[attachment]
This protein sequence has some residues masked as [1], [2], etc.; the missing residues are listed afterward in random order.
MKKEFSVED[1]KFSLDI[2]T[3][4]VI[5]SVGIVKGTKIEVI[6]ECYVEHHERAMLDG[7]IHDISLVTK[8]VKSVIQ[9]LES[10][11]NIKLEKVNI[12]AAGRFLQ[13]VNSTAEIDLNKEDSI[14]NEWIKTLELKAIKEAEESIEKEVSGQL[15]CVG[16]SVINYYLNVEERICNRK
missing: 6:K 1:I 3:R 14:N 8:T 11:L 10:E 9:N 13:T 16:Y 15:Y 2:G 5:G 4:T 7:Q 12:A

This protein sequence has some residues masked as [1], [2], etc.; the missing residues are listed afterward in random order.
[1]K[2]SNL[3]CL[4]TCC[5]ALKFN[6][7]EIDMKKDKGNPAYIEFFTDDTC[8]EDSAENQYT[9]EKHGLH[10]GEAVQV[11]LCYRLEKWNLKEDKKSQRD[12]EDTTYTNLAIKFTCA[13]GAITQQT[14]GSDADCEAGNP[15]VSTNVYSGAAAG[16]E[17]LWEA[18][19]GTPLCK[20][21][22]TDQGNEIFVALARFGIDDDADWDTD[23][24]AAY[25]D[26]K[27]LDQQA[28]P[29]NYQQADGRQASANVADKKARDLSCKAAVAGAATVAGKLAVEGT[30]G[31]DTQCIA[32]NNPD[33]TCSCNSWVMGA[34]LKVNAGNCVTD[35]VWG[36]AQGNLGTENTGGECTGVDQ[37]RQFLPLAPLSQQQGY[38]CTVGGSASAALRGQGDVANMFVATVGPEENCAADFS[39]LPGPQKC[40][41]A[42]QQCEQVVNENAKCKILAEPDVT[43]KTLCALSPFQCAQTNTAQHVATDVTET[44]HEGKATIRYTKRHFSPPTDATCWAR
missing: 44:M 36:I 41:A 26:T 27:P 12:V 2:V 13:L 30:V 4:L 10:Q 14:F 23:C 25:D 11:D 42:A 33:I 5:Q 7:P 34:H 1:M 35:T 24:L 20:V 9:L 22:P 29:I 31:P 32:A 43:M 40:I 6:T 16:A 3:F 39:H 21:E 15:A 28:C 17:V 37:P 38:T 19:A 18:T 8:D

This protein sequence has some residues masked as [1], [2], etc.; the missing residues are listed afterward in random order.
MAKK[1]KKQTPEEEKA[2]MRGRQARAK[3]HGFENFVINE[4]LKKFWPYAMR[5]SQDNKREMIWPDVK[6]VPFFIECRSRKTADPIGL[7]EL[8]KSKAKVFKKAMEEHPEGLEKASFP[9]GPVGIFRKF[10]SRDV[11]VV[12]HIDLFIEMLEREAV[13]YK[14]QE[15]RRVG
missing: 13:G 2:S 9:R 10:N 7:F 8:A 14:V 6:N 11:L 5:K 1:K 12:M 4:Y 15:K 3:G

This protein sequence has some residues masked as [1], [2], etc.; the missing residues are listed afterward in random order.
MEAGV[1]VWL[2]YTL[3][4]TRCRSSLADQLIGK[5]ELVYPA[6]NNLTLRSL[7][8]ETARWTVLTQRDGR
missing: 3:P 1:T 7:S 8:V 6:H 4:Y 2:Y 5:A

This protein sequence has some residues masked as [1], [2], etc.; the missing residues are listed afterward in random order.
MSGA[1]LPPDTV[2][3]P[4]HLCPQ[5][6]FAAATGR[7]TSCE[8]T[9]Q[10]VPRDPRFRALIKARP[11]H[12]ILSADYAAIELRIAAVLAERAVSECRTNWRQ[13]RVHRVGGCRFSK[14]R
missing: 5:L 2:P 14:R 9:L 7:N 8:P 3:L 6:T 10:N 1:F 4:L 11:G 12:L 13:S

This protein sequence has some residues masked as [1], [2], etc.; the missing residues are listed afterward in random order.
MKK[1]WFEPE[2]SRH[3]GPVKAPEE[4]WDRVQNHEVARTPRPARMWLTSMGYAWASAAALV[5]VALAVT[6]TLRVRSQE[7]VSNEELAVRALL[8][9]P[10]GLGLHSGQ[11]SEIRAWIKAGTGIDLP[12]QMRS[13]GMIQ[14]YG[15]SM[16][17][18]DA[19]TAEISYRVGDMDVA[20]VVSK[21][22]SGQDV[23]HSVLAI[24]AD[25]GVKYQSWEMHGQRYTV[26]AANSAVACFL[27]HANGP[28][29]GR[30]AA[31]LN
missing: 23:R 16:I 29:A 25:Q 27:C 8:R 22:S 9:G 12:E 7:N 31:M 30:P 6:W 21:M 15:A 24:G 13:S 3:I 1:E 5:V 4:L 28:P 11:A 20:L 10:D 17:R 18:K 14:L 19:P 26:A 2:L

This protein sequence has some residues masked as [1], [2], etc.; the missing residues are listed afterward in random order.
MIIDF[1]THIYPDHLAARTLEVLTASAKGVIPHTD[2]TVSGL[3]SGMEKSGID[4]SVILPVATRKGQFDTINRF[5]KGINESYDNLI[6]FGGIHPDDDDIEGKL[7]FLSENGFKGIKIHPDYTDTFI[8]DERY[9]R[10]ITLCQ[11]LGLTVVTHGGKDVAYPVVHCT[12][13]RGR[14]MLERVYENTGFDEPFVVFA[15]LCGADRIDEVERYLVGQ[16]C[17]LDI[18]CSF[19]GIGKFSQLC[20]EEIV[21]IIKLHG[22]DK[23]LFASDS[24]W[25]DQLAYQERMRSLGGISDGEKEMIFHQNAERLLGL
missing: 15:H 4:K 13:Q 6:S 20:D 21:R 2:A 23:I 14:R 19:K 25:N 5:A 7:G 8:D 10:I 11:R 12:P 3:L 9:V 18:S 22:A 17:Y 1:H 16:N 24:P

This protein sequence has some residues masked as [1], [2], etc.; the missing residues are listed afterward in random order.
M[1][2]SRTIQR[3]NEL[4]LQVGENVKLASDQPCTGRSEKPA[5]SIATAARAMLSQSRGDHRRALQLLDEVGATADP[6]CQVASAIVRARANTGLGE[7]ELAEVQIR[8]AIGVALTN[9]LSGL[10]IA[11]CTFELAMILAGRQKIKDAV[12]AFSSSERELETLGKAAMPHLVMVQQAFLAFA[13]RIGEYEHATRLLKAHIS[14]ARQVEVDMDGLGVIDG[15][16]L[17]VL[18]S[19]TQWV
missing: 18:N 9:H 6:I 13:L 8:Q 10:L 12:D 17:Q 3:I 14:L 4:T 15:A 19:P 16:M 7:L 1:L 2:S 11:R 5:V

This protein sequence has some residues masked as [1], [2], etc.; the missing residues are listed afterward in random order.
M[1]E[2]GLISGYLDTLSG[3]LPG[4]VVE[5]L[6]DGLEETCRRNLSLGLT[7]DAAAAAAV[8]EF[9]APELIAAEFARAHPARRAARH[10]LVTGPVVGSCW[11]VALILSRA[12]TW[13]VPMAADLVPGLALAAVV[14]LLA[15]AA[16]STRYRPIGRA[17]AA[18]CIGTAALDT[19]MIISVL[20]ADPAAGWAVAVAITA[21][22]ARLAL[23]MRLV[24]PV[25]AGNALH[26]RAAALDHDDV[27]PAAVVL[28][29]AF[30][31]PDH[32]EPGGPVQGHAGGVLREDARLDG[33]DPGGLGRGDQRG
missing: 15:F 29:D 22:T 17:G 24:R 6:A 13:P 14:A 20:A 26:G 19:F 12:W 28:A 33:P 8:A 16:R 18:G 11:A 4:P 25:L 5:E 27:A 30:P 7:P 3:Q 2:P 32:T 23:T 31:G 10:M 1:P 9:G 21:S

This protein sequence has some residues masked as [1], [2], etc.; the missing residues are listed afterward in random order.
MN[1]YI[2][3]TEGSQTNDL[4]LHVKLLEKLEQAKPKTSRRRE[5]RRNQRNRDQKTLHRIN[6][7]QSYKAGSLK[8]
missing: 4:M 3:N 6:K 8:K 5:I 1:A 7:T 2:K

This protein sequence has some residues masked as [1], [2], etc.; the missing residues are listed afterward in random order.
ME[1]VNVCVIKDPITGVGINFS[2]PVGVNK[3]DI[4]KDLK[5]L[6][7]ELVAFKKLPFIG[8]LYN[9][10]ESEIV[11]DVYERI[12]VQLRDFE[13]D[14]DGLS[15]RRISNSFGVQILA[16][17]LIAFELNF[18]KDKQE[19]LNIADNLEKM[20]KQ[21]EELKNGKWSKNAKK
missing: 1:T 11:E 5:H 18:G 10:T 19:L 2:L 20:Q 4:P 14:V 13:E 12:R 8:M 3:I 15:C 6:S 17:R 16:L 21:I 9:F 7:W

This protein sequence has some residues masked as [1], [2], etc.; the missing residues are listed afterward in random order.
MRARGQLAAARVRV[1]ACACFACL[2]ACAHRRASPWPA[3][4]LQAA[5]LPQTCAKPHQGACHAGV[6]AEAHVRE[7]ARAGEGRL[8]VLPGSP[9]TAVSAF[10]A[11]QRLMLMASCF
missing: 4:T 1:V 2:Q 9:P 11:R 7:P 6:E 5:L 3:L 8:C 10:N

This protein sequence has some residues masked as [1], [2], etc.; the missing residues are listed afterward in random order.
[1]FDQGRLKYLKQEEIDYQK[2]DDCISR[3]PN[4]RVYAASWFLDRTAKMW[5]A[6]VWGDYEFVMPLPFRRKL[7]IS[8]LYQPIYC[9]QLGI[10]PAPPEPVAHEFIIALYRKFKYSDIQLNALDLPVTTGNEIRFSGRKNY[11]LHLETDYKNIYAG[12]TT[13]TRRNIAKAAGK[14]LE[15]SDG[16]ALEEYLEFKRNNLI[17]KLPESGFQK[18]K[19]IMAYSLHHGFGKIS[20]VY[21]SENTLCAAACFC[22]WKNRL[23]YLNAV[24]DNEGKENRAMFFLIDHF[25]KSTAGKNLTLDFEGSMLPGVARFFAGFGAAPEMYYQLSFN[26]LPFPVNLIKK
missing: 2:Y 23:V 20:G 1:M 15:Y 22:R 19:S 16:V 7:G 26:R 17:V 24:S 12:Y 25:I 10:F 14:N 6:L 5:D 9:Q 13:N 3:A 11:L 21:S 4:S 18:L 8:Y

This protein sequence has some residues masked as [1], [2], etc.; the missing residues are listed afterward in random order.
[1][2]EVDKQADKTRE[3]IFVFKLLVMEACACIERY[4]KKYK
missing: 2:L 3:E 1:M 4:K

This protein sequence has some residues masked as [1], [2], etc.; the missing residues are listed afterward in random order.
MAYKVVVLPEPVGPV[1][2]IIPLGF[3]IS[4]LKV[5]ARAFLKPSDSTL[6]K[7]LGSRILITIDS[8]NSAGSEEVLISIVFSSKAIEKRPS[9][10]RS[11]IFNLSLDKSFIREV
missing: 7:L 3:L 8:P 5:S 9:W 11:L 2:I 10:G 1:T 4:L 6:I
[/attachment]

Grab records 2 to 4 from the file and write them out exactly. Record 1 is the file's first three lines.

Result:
This protein sequence has some residues masked as [1], [2], etc.; the missing residues are listed afterward in random order.
[1]K[2]SNL[3]CL[4]TCC[5]ALKFN[6][7]EIDMKKDKGNPAYIEFFTDDTC[8]EDSAENQYT[9]EKHGLH[10]GEAVQV[11]LCYRLEKWNLKEDKKSQRD[12]EDTTYTNLAIKFTCA[13]GAITQQT[14]GSDADCEAGNP[15]VSTNVYSGAAAG[16]E[17]LWEA[18][19]GTPLCK[20][21][22]TDQGNEIFVALARFGIDDDADWDTD[23][24]AAY[25]D[26]K[27]LDQQA[28]P[29]NYQQADGRQASANVADKKARDLSCKAAVAGAATVAGKLAVEGT[30]G[31]DTQCIA[32]NNPD[33]TCSCNSWVMGA[34]LKVNAGNCVTD[35]VWG[36]AQGNLGTENTGGECTGVDQ[37]RQFLPLAPLSQQQGY[38]CTVGGSASAALRGQGDVANMFVATVGPEENCAADFS[39]LPGPQKC[40][41]A[42]QQCEQVVNENAKCKILAEPDVT[43]KTLCALSPFQCAQTNTAQHVATDVTET[44]HEGKATIRYTKRHFSPPTDATCWAR
missing: 44:M 36:I 41:A 26:T 27:P 12:V 2:V 13:L 30:V 4:L 10:Q 14:F 23:C 25:D 11:D 42:A 33:I 5:Q 7:P 34:H 1:M 35:T 24:L 20:V 9:L 22:P 29:I 31:P 32:A 43:M 40:I 6:T 16:A 3:F 39:H 21:E 15:A 28:C 17:V 37:P 38:T 19:A 18:T 8:D

This protein sequence has some residues masked as [1], [2], etc.; the missing residues are listed afterward in random order.
MAKK[1]KKQTPEEEKA[2]MRGRQARAK[3]HGFENFVINE[4]LKKFWPYAMR[5]SQDNKREMIWPDVK[6]VPFFIECRSRKTADPIGL[7]EL[8]KSKAKVFKKAMEEHPEGLEKASFP[9]GPVGIFRKF[10]SRDV[11]VV[12]HIDLFIEMLEREAV[13]YK[14]QE[15]RRVG
missing: 13:G 2:S 9:R 10:N 7:F 8:A 14:V 6:N 11:L 5:K 1:K 12:M 4:Y 15:K 3:G

This protein sequence has some residues masked as [1], [2], etc.; the missing residues are listed afterward in random order.
MEAGV[1]VWL[2]YTL[3][4]TRCRSSLADQLIGK[5]ELVYPA[6]NNLTLRSL[7][8]ETARWTVLTQRDGR
missing: 3:P 1:T 7:S 8:V 6:H 4:Y 2:Y 5:A